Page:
Mob Pod: Trish Frail - Thulii Ngemba Cafe.
The Davidson Institute’s Lisa Gissing talks to Trish Frail, owner and operator of Thulii Ngemba café in Brewarina in North West NSW about her journey. Trish has converted her backyard into a café that specialises in cooking everything with a native ingredient. She shares her business lessons learnt and the joy she has in being a business owner.
LG: Hello everyone I’m Lisa Gissing from Westpac’s Davidson Institute, and today we’re really lucky to be speaking with Trish Frail who owns and operates Thulii Ngemba Café in Brewarina in northwest NSW. Welcome Trish.
TF: Thank you Lisa.
LG: Now before we begin I would like to acknowledge the Traditional Owners of the various lands in which we all meet, and pay my respects to elders both past and present. I also acknowledge and pay respect to those here today who identify as being Aboriginal and Torres Strait Islander, and recognise the diversity of Indigenous peoples, countries, and culture in Australia.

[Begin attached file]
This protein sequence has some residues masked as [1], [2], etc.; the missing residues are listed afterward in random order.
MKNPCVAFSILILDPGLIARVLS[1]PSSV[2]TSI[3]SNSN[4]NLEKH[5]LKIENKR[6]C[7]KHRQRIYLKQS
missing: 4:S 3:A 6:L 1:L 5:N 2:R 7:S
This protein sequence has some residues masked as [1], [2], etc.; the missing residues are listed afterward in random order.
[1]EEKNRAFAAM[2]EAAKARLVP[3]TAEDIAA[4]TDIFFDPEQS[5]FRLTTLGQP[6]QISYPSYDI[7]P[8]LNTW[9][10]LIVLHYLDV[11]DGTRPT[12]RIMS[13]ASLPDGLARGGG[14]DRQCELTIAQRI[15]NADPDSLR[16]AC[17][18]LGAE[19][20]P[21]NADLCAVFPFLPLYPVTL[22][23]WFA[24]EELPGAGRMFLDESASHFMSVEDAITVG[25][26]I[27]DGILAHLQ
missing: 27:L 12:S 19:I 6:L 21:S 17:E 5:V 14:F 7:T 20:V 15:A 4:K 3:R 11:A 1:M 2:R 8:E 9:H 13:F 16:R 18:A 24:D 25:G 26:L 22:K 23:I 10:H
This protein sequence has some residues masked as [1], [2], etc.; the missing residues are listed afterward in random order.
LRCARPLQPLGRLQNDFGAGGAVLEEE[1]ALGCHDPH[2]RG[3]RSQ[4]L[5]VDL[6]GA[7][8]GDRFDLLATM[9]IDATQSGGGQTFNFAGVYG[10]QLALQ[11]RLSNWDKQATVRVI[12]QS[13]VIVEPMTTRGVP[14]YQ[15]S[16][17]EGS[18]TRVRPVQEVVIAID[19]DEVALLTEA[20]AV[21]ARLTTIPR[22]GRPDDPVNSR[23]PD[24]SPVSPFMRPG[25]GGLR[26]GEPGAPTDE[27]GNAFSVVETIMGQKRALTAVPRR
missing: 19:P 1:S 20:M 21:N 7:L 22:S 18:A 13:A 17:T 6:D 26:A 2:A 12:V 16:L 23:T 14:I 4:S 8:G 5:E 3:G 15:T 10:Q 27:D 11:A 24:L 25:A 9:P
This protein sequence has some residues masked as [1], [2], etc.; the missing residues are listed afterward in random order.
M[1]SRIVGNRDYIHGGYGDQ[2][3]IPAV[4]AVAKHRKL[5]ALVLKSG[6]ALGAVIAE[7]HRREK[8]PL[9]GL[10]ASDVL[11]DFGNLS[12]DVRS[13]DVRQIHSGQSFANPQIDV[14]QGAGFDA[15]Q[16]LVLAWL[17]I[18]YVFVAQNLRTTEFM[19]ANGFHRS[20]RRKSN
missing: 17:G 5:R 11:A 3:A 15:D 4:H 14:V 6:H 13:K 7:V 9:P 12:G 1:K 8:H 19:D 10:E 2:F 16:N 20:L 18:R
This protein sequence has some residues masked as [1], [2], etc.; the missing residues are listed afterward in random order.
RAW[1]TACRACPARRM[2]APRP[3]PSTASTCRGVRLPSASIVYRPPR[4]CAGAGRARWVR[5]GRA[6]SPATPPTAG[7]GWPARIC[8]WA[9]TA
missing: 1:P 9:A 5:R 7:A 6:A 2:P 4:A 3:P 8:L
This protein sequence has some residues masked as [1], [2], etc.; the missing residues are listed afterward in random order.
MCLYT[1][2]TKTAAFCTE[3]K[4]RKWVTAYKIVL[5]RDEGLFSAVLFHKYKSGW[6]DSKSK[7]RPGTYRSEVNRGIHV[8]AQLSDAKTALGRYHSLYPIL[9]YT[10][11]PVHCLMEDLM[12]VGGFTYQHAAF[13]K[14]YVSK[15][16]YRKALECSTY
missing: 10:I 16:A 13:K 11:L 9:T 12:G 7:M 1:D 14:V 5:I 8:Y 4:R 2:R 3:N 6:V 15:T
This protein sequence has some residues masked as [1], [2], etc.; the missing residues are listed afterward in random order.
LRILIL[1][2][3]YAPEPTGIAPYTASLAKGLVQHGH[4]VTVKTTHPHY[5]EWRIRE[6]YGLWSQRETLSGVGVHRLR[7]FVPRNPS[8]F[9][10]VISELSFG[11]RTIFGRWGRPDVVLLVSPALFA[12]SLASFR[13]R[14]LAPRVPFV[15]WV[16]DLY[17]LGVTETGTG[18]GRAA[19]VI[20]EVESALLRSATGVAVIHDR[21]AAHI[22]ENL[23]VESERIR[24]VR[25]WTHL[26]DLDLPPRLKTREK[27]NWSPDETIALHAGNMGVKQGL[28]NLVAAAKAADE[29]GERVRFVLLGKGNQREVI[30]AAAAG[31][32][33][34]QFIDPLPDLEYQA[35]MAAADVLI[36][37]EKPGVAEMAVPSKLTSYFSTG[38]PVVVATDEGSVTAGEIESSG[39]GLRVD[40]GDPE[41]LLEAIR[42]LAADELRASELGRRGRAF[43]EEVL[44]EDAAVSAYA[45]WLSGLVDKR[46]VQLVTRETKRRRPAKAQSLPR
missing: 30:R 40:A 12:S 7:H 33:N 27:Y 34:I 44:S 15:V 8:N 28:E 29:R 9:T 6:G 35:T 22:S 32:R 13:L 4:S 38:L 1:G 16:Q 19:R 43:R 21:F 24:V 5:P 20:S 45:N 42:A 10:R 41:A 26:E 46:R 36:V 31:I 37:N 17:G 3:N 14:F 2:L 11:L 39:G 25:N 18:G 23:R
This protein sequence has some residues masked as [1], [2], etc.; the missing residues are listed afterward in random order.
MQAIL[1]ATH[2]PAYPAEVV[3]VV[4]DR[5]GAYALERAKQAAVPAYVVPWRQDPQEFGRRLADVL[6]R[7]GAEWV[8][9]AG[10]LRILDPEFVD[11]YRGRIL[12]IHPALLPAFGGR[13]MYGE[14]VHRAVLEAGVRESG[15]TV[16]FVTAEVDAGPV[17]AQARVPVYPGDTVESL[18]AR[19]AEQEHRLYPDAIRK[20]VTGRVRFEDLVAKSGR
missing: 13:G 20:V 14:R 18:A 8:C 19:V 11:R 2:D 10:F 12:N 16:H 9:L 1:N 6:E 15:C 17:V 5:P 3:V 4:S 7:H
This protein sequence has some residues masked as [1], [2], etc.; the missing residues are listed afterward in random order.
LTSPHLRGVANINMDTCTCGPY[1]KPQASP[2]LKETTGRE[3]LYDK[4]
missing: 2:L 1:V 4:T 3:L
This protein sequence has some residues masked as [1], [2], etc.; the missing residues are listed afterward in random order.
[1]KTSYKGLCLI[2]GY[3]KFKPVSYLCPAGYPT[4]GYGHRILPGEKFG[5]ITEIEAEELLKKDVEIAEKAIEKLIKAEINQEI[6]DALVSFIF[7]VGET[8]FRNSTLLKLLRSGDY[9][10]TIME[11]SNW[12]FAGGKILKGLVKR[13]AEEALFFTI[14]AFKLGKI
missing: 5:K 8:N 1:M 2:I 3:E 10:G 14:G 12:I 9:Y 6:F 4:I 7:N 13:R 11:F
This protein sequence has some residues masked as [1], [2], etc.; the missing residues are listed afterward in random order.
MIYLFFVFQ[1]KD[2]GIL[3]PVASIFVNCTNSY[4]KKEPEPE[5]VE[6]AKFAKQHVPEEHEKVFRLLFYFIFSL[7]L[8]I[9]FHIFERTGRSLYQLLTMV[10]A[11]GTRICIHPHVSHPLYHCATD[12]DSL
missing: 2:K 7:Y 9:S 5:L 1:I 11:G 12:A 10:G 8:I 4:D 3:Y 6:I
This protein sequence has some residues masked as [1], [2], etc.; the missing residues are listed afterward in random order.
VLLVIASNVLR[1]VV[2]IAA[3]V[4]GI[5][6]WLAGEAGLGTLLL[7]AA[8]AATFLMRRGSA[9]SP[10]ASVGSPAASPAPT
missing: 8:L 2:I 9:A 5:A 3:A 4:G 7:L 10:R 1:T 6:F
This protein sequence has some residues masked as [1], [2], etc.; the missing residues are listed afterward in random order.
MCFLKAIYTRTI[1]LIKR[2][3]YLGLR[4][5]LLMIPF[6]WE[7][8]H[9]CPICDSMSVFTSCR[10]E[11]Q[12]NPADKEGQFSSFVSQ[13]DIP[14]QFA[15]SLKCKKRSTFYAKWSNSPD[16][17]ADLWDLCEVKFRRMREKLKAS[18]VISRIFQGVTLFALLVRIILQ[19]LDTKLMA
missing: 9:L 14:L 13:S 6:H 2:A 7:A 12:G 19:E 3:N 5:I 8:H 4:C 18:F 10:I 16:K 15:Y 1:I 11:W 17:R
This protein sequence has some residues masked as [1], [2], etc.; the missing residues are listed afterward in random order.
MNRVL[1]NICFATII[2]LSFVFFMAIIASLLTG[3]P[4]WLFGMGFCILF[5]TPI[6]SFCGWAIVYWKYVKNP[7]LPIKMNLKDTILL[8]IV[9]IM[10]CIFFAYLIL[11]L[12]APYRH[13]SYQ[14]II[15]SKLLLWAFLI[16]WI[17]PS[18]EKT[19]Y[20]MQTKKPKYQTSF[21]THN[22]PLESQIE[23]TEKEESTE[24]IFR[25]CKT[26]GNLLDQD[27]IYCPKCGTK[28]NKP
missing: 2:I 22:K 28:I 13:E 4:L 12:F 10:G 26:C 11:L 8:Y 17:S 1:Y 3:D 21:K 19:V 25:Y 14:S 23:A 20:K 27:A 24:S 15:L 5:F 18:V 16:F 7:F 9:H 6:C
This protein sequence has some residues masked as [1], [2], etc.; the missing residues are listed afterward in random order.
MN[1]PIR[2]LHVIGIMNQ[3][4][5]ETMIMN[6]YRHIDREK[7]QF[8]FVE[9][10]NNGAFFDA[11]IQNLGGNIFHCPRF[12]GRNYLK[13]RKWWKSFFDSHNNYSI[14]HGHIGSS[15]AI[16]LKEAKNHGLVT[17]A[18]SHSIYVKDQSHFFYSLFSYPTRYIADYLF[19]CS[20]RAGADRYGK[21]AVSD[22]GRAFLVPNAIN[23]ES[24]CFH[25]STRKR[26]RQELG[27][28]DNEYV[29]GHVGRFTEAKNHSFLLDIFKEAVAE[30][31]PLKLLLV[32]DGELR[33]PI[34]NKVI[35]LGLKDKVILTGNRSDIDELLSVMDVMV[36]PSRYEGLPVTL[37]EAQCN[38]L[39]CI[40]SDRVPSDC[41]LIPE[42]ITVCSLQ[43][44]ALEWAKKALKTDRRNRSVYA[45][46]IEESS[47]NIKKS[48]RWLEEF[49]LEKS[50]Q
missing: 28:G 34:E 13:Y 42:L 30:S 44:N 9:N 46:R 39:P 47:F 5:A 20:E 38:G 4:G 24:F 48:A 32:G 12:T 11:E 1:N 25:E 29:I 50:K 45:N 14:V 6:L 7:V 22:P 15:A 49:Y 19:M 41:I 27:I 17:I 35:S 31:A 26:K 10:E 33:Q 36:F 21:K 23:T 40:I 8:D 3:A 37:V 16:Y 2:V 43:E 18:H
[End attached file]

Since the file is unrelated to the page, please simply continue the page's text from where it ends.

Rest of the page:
As Australia’s first bank we acknowledge our role in supporting an inclusive and diverse nation where all of our cultural backgrounds are recognised and respected.
LG: Trish, let’s start today with you telling us a little bit more about yourself and Thulii Ngemba Café in Brewarina.
TF: I’m a Ngemba woman from Bre. I’d also like to acknowledge all the Countries where everybody is listening. I own my little café. I’m very lucky. I live in the main street of Bre. My house is right on the corner of where everybody has to turn to go to the next town. So, in my backyard I’ve got a shop and it has always been empty ever since I’ve had the house and I always knew that I was going to do something one day and I knew it was going to be in relation to my culture.
TF: And then I really thought about it and realised I want to do culture. I don’t want to just do art and craft. I actually wanted to do something a little bit more in depth and that’s why I decided why I decided to go into the hospitality industry which I know nothing at all about. I’ve never worked at all in the hospitality industry.